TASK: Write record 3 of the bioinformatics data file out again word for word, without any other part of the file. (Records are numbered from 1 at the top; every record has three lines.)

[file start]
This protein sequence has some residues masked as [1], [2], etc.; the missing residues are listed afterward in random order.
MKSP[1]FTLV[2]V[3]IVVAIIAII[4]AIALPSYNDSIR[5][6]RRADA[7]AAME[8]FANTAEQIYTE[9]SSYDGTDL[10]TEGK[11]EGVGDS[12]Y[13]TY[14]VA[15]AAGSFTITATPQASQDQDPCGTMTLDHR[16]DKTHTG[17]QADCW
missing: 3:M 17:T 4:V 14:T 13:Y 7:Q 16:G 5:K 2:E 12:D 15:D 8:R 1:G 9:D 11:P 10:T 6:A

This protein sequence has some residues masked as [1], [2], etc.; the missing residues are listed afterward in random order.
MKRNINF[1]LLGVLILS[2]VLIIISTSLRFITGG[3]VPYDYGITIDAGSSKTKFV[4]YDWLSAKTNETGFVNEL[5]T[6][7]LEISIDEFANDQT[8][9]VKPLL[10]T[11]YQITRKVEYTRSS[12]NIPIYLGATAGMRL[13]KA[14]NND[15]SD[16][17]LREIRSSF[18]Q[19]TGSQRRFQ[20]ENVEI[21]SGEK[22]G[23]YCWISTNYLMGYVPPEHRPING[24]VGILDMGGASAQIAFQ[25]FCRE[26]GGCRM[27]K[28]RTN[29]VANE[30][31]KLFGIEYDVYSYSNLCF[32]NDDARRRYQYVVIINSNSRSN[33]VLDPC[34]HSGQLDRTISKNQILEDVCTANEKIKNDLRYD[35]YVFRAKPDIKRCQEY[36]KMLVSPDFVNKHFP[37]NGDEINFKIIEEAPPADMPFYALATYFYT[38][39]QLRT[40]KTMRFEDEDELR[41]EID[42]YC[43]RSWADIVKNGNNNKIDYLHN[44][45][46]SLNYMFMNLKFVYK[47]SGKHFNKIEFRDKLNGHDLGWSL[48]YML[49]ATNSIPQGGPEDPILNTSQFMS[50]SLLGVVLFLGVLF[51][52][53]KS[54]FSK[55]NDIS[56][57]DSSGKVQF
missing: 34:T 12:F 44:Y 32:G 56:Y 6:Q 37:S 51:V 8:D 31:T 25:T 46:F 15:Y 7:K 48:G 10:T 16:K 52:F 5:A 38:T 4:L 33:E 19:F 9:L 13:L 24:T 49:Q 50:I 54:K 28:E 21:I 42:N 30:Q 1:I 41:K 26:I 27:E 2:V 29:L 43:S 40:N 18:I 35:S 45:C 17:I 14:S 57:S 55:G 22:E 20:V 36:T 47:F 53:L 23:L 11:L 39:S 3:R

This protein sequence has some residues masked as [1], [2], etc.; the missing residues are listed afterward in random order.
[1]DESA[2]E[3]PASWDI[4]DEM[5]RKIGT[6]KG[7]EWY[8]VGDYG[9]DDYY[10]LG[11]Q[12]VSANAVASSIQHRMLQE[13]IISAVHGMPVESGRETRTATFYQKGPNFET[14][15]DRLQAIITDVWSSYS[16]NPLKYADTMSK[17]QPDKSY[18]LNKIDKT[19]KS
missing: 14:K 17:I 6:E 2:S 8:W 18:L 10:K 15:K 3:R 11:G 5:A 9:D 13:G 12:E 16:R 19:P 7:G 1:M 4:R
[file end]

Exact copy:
This protein sequence has some residues masked as [1], [2], etc.; the missing residues are listed afterward in random order.
[1]DESA[2]E[3]PASWDI[4]DEM[5]RKIGT[6]KG[7]EWY[8]VGDYG[9]DDYY[10]LG[11]Q[12]VSANAVASSIQHRMLQE[13]IISAVHGMPVESGRETRTATFYQKGPNFET[14][15]DRLQAIITDVWSSYS[16]NPLKYADTMSK[17]QPDKSY[18]LNKIDKT[19]KS
missing: 14:K 17:I 6:E 2:S 8:W 18:L 10:K 15:K 3:R 11:G 5:A 9:D 13:G 12:E 16:R 19:P 7:G 1:M 4:R